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IgE reactivity to alpha-Gal in relation to Lyme borreliosis
Linköping University, Department of Clinical and Experimental Medicine, Division of Microbiology and Molecular Medicine. Linköping University, Faculty of Medicine and Health Sciences. Kalmar County Hospital, Sweden.
Karolinska Institute, Sweden; University Hospital, Sweden.
Karolinska Institute, Sweden; Karolinska University Hospital, Sweden.
Karolinska Institute, Sweden; University Hospital, Sweden.
2017 (English)In: PLoS ONE, ISSN 1932-6203, E-ISSN 1932-6203, Vol. 12, no 9, article id e0185723Article in journal (Refereed) Published
Abstract [en]

Background An association between tick bites, the development of immunoglobulin E (IgE) antibodies to galactose-alpha-1, 3-galactose (alpha-Gal) and red meat allergy has recently been reported. Here we wanted to elucidate the relation between tick exposure, IgE antibodies to alpha-Gal and Lyme borreliosis (LB). Methods In the highly LB endemic area of Kalmar County, Sweden, serum samples and health inquiries from 518 blood donors were included. All sera were investigated for multiple IgG antiBorrelia antibodies using a multiplex assay (recomBead, Mikrogen). In addition, three serially collected sera over a six month period from 148 patients with clinically defined erythema migrans (EM) were included. IgE antibodies against alpha-Gal were determined using ImmunoCAP (Thermo Fisher Scientific). Results In blood donors reporting previous LB (n = 124) IgE to alpha-Gal was found in 16%, while in donors denying previous LB but with multiple anti-Borrelia antibodies (n = 94; interpreted as asymptomatic LB) 10% were IgE alpha-Gal-positive. Finally, in donors without Borrelia antibodies denying previous LB (n = 300) 14% showed IgE to alpha-Gal. No significant difference in proportions among the groups were found. In EM patients, IgE to alpha-Gal was found in 32/148 (22%) at diagnosis, 31/148 (21%) after two-three months and 23/148 (16%) after six months. A significant reduction of proportion and level of IgE to alpha-Gal was found between the second and third sample (pamp;lt; 0.01). A positive IgE anti alpha-Gal was more common among men compared with women both in blood donors and in EM patients (p amp;lt;= 0.01). Conclusions IgE to alpha-Gal reactivity was common in a tick endemic area but showed no significant relation to previous LB. IgE anti-alpha-Gal reactivity in EM patients peaked within three months of diagnosis of EM, after which it waned indicating that recent tick exposure is of importance in alpha-Gal sensitization. Furthermore, IgE anti alpha-Gal was more common in men compared with women.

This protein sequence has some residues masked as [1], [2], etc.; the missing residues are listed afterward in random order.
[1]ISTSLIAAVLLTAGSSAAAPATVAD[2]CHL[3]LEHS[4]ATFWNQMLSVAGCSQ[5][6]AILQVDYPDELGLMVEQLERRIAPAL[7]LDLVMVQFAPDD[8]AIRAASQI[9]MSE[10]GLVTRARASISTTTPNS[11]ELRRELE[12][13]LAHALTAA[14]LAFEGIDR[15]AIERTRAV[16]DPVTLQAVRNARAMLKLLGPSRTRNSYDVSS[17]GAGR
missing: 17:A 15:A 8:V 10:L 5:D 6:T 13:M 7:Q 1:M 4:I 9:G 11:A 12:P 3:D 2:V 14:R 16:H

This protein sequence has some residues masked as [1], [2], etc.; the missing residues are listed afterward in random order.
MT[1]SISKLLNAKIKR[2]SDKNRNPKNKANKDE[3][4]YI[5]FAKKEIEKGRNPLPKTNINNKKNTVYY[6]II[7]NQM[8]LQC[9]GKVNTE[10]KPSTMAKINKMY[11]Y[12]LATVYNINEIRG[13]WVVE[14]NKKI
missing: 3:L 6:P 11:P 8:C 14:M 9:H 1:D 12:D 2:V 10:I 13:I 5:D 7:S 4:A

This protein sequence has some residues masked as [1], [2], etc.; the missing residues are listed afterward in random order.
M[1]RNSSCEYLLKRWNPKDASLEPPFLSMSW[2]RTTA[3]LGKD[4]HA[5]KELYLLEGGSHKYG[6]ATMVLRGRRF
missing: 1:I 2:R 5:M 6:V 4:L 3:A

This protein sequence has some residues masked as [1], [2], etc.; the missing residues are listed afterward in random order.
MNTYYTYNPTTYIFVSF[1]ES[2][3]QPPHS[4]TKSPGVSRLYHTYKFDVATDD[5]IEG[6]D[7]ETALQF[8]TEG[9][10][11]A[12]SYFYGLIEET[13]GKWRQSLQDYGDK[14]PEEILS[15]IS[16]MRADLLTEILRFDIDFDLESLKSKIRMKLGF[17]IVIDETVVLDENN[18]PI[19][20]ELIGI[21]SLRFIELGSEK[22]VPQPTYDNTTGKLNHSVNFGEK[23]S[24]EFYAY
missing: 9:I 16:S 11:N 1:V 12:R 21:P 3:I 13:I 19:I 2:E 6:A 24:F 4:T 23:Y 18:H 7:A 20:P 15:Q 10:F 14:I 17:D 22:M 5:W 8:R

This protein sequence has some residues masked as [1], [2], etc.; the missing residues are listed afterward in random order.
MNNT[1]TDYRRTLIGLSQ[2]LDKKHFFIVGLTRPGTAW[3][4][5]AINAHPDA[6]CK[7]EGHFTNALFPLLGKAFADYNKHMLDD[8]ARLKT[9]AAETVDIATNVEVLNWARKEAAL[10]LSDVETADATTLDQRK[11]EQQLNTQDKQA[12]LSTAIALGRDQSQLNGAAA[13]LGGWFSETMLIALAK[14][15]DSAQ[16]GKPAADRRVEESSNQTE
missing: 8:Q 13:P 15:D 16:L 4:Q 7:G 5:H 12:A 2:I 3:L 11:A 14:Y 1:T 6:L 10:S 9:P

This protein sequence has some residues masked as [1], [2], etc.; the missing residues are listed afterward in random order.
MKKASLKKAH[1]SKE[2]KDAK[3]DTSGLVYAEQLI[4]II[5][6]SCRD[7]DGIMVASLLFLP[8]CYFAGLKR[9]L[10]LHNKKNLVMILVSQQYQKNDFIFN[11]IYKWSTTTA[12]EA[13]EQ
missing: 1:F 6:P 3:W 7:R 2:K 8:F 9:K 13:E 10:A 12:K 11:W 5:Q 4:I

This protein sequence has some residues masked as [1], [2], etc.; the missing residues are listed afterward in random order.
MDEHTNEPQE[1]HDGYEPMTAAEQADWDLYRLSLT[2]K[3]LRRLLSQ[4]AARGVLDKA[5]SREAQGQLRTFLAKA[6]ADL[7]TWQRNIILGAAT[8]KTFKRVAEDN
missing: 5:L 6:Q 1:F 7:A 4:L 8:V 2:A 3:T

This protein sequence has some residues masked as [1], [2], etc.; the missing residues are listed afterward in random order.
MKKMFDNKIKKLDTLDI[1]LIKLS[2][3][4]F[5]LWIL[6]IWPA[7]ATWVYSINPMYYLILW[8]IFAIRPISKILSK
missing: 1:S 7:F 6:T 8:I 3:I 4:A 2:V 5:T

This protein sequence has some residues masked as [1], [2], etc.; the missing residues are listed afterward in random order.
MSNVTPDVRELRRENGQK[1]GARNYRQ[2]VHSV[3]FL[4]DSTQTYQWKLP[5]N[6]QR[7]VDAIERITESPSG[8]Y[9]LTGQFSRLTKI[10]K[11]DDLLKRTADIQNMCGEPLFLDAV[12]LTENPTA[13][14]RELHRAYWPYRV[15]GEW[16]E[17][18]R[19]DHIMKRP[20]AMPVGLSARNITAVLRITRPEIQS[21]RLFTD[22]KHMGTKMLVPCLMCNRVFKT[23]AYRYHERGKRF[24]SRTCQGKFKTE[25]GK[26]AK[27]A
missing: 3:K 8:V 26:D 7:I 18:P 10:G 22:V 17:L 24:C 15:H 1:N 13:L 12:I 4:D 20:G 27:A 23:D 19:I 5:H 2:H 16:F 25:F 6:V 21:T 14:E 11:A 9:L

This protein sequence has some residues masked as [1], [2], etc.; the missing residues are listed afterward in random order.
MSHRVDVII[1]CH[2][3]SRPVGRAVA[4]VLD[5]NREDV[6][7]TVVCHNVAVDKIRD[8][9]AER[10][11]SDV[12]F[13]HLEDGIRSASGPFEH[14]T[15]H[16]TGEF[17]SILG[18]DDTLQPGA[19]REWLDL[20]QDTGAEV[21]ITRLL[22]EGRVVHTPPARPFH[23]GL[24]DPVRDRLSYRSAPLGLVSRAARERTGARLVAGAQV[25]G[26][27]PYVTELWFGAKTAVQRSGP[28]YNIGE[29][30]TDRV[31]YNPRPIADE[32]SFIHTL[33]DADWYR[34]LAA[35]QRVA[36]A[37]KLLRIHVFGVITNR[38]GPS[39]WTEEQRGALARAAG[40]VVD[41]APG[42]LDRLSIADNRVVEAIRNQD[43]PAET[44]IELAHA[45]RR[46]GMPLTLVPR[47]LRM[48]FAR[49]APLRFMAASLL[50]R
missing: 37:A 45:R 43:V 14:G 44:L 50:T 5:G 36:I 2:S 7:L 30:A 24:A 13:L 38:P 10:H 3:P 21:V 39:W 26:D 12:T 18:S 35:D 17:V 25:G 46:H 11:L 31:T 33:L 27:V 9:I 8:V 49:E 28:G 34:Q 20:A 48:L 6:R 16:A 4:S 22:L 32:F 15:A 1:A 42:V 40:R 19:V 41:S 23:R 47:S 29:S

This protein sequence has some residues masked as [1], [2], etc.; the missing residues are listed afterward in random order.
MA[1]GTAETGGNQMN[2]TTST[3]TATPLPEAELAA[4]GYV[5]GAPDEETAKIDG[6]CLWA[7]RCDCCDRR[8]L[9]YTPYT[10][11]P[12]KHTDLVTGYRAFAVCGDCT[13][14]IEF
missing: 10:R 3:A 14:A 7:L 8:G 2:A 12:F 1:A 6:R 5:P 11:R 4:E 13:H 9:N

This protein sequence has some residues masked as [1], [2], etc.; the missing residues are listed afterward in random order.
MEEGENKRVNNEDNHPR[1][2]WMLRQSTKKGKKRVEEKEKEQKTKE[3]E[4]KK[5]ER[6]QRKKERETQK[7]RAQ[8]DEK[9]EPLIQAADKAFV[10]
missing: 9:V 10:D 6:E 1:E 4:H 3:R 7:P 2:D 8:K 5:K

Place, publisher, year, edition, pages
PUBLIC LIBRARY SCIENCE , 2017. Vol. 12, no 9, article id e0185723
National Category
Rheumatology and Autoimmunity
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URN: urn:nbn:se:liu:diva-142177DOI: 10.1371/journal.pone.0185723ISI: 000411980300080PubMedID: 28953957OAI: oai:DiVA.org:liu-142177DiVA, id: diva2:1151554
Note

Funding Agencies|Thermo Fisher Scientific, Uppsala, Sweden; Swedish Asthma and Allergy Foundation; Stockholm County Council (ALF Medicin); Swedish Research Council; Swedish Heart-Lung Foundation; Swedish Cancer and Allergy Foundation; King Gustaf V 80th Birthday Foundation; Hesselman Foundation; Konsul Th C Bergh Foundation; Magnus Bergvall Foundation; Medical Research Council in the South-east of Sweden

Available from: 2017-10-23 Created: 2017-10-23 Last updated: 2017-11-29

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